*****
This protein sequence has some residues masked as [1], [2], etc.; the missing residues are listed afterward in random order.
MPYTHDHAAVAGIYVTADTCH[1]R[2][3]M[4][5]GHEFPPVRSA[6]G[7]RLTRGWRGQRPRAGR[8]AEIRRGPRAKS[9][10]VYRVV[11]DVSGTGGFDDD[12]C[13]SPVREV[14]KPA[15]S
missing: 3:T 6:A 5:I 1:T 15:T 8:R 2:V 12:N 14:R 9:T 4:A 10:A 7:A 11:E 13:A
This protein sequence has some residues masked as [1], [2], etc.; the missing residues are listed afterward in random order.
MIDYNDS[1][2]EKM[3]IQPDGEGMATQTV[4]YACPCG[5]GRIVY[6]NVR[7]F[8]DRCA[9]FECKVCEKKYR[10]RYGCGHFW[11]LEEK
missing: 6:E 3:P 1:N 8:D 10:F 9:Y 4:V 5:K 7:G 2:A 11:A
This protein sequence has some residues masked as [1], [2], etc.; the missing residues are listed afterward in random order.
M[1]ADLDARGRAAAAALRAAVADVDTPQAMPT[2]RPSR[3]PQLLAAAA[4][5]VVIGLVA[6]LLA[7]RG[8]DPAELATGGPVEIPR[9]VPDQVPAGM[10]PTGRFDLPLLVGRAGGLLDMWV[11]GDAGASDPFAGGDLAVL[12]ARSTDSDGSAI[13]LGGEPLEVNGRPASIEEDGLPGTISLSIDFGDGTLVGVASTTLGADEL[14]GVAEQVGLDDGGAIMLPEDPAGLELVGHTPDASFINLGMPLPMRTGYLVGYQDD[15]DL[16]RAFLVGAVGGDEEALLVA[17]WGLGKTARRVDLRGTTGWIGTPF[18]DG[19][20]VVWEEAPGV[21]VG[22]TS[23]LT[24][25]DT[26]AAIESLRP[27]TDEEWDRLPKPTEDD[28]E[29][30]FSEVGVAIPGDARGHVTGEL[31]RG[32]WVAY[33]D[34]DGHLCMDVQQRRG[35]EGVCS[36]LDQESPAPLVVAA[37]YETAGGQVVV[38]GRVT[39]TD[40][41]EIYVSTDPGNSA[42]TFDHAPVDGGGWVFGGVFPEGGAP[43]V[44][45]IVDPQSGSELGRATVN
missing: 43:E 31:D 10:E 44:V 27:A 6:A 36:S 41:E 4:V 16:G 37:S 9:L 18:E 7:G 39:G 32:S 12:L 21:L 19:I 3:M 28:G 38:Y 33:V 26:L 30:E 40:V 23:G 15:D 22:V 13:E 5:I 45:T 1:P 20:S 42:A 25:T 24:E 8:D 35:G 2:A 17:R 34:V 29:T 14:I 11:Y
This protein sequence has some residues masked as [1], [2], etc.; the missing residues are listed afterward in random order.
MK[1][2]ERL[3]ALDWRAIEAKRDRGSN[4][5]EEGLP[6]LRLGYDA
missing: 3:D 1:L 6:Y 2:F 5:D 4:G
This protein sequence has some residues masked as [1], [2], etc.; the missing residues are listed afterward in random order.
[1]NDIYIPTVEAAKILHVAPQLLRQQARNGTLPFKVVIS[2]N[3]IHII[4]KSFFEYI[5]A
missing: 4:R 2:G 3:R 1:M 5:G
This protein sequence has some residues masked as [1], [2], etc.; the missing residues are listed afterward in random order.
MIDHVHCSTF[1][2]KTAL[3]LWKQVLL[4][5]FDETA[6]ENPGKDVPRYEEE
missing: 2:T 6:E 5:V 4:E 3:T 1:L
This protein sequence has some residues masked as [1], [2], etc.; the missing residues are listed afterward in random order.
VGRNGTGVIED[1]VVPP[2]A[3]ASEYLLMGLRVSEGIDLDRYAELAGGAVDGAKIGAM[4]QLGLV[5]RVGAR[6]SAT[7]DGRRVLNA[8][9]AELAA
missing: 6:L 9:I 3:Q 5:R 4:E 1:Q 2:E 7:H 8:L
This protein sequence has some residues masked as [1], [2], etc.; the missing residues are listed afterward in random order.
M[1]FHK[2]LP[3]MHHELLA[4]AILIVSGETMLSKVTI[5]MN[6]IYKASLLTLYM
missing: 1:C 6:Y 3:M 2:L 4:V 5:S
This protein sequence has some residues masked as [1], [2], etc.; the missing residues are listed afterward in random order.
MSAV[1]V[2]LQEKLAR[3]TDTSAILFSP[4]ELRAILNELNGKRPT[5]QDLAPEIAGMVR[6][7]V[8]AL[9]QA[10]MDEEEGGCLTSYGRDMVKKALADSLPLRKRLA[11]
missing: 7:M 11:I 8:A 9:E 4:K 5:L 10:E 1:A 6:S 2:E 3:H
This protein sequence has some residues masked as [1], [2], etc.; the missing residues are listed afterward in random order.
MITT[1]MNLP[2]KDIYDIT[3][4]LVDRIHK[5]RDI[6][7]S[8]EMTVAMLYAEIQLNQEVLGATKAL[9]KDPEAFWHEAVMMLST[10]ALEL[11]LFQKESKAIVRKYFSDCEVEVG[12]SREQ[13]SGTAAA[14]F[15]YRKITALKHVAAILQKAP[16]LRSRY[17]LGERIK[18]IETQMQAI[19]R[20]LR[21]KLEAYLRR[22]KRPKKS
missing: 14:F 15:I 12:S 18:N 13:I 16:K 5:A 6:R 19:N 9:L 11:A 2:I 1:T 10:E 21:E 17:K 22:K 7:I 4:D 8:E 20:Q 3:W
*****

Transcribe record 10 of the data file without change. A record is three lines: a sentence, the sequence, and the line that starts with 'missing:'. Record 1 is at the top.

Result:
This protein sequence has some residues masked as [1], [2], etc.; the missing residues are listed afterward in random order.
MITT[1]MNLP[2]KDIYDIT[3][4]LVDRIHK[5]RDI[6][7]S[8]EMTVAMLYAEIQLNQEVLGATKAL[9]KDPEAFWHEAVMMLST[10]ALEL[11]LFQKESKAIVRKYFSDCEVEVG[12]SREQ[13]SGTAAA[14]F[15]YRKITALKHVAAILQKAP[16]LRSRY[17]LGERIK[18]IETQMQAI[19]R[20]LR[21]KLEAYLRR[22]KRPKKS
missing: 14:F 15:I 12:S 18:N 13:I 16:K 5:A 6:R 19:N 9:L 11:A 2:I 1:T 10:E 21:E 17:K 22:K 7:I 4:D 8:E 20:Q 3:W